JUDICIARY

Sessions signals support for private prisons, rescinds memo meant to phase out their use

In this June 15, 2010 file photo, the Idaho Correctional Center is shown south of Boise, Idaho, operated by Corrections Corporation of America.

In this June 15, 2010 file photo, the Idaho Correctional Center is shown south of Boise, Idaho, operated by Corrections Corporation of America.  (AP Photo/Charlie Litchfield)

Attorney General Jeff Sessions signaled his support Thursday for the federal government to continue to use private prisons, rescinding a memo under President Obama meant to phase out their use. 

Sessions issued a new memo to replace the one issued last August by former Deputy Attorney General Sally Yates. 

The previous memo told the the Bureau of Prisons to begin reducing, and ultimately end its use of privately run prisons. 

Yates said at the time the facilities were less well run than those managed by the Bureau of Prisons, and were less necessary given declines in the overall prison population.

In his memo Thursday, Sessions said that Yates' directive contradicted longstanding Justice Department policy and "impaired the Bureau's ability to meet the future needs of the federal correctional system."

The Bureau of Prisons has 12 private prison contracts, which house approximately 21,000 inmates. 

The latest memo — issued just two weeks after Sessions was sworn in as attorney general — could be part of a more expansive rollback of criminal justice policies enacted by the Obama administration Justice Department, including directives against seeking mandatory minimum punishments for nonviolent drug offenders.

The private prison industry has been a major contributor to Republican political campaigns, particularly in recent years.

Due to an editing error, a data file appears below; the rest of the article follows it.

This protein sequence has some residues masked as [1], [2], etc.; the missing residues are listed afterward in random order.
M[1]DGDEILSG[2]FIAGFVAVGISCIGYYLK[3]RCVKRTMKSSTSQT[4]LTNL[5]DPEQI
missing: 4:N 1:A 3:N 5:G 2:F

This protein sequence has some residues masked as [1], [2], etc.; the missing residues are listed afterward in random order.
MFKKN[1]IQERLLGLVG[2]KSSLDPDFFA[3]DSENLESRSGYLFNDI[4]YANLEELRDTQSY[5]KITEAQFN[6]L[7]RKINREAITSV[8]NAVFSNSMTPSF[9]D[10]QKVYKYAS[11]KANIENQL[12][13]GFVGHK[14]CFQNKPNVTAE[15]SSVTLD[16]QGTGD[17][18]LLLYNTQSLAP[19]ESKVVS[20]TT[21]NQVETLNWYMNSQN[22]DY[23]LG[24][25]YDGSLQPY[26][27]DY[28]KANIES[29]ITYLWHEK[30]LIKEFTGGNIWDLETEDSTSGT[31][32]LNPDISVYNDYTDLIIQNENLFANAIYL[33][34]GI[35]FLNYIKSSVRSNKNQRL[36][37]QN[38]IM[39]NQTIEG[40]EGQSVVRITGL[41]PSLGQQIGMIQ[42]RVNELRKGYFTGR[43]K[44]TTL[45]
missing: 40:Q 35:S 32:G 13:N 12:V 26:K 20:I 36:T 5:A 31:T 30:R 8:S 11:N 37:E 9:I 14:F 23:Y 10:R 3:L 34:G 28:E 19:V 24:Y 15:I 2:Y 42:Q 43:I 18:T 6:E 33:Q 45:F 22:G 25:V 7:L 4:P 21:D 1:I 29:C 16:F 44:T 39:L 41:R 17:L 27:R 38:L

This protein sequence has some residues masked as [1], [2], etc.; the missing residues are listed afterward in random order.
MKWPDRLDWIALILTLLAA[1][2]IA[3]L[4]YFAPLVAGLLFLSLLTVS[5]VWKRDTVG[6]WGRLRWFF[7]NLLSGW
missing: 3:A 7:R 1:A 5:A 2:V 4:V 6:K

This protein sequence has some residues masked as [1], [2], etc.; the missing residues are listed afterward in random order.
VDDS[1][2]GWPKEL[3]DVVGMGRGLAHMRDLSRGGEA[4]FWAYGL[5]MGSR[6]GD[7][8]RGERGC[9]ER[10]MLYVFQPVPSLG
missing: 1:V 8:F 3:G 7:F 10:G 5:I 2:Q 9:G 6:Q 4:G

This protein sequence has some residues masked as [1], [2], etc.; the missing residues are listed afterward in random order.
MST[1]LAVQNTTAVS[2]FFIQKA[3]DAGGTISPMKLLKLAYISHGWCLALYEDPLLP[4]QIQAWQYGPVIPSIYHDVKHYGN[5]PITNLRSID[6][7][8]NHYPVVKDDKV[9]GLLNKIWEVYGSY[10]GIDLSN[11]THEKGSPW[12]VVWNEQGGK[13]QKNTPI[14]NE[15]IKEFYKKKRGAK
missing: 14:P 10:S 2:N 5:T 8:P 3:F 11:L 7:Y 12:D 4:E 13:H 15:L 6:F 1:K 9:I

As a candidate, President Donald Trump said he supported the use of private prisons, and the shares of the major companies — including Geo Group and CoreCivic Co., formerly Corrections Corporation of America — jumped after the election amid anticipation that the incoming administration would again turn to them.

"I do think we can do a lot of privatizations and private prisons. It seems to work a lot better," Trump told MSNBC in March.

The federal government started to rely on private prisons in the late 1990s because of overcrowding. Many of the federal prison inmates in private facilities are foreign nationals who are being held on immigration offenses. The Yates policy did not extend to prisons used by Immigration and Customs Enforcement, which hold tens of thousands of immigrants awaiting deportation.

Immigration and human rights advocates have long complained about conditions in privately run prisons. An inspector general audit from last August said problems at private prisons in recent years included property damage, injuries and the death of a corrections officer.

Fox News' Matt Dean and The Associated Press contributed to this report.